How BIM Saved this Alaskan Utility Time and Improved Data Quality

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Building Information Modeling (BIM) isn’t a concept that springs to mind for enabling the delivery of reliable, high-quality electric service. Yet, BIM is increasingly helping U.S. and global utilities deliver more reliable, higher quality service.

A key reason is that BIM helps control utility costs by reducing rework, delays and construction waste through improved coordination, design accuracy and stakeholder communications.

To illustrate BIM at work, a use case out of Alaska demonstrates how the adoption of a BIM workflow helped Anchorage Municipal Light & Power (ML&P) save time and improve data quality.

Eliminating Data Ambiguity

Although ML&P was already using AutoCAD Utility Design to improve and speed up its design workflows process, it sought to address the entire design to asset management workflow. One goal was to reduce time-consuming duplicate work, such as redrawing facilities in stand-alone asset and record management systems.

When as-builts came to our mapping department, we had to redraw everything and encode asset data into our legacy property records system,” Ray Pearce, ML&P’s geographic information system (GIS) project manager recounted to Autodesk. “It was time consuming and error-prone, and led to inefficiencies for departments that relied on the data. For instance, our finance department had to use tabular information to track assets by location for tax purposes.”

Because more of ML&P’s distribution system was moving underground, data related to asset types and locations needed to be accurate, so this questionable data quality had the potential to impact the utility’s operations even more in the future.

Align Data to Standards, in a Familiar AutoCAD Interface

To overcome these challenges, ML&P implemented AutoCAD Map 3D GIS and mapping software to help manage its asset data. Because it’s a model-based application (and that’s the BIM part), Map 3D helps the utility align its data to standards – within the familiar AutoCAD interface. This was an important factor for ML&P since its workforce was AutoCAD-trained, so time and costs of adoption were kept to a minimum.

The software also gives ML&P the ability to store spatial data in an Oracle database to enable integration with other business systems and processes. Finally, with Map 3D and Infrastructure Map Server (a GIS map publishing and sharing software), it is easier to share asset maps throughout the organization on browser-based maps.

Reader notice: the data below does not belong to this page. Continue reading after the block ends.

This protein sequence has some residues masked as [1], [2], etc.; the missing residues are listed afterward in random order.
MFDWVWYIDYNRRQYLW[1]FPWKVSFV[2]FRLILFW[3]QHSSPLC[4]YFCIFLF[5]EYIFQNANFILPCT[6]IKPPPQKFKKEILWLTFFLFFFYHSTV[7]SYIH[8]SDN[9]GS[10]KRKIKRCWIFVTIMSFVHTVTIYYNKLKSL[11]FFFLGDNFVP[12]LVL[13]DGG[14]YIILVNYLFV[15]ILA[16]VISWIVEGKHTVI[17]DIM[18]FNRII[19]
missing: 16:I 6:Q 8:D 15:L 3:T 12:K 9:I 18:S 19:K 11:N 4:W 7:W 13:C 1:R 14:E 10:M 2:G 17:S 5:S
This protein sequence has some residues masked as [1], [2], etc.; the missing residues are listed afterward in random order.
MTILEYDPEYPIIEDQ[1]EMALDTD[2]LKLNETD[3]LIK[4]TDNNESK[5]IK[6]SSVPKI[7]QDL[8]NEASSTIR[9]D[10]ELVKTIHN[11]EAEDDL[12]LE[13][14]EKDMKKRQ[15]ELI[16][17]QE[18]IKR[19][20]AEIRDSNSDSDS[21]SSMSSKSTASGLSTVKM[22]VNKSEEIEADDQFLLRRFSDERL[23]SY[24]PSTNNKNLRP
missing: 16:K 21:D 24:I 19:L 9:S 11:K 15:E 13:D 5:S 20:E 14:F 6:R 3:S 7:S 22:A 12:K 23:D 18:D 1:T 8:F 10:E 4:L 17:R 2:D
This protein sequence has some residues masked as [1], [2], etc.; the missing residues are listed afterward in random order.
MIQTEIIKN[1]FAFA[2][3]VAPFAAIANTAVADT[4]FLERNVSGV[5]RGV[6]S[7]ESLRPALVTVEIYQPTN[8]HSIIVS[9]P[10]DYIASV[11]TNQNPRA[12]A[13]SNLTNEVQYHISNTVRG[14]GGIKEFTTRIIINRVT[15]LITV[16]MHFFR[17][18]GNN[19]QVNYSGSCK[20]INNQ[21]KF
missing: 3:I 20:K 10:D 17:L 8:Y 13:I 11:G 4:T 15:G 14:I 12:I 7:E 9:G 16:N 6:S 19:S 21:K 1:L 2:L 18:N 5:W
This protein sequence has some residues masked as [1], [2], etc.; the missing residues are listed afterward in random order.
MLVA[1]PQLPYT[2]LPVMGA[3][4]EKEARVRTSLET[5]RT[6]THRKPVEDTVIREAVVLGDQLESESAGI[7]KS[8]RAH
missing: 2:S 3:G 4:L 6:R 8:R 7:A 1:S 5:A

Design to Manage – More Seamlessly

In Map 3D, we saw that we could integrate our asset design and management processes,” said Pearce. “We’d be able to start a project in Utility Design and then manage data in Map 3D. We could use our familiarity with AutoCAD from start to finish to create, edit, and manage data.”

By designing, managing and sharing network information with Autodesk utility solutions, ML&P expects to:

• Extend productivity and efficiency across design workflows

• Minimize duplicate work by integrating design and asset management processes

• Make more informed asset management and operations decisions

• Enhance availability and usability of asset information

• Better support the quality and accuracy of asset data that informs asset management decisions

The Result

While the time saved from any reduction of redrawing will be welcome, ML&P is most excited about having more accurate data thanks to the electric industry data model within Map 3D software. “We are going to be spending less time moving information from designs and onto our asset maps,” said Pearce. “But that’s not at the top of our list in terms of benefits. More accurate data is. Quality data helps to contribute to better decisions and time saved in the field, where it can improve service to customers. The web component will help us share more accurate data in a more useful format. Accuracy and access—those are the areas where we expect to see the biggest returns on our investment.”

Read the entire use case here.

 

Grace Bergen Autodesk Tech Writer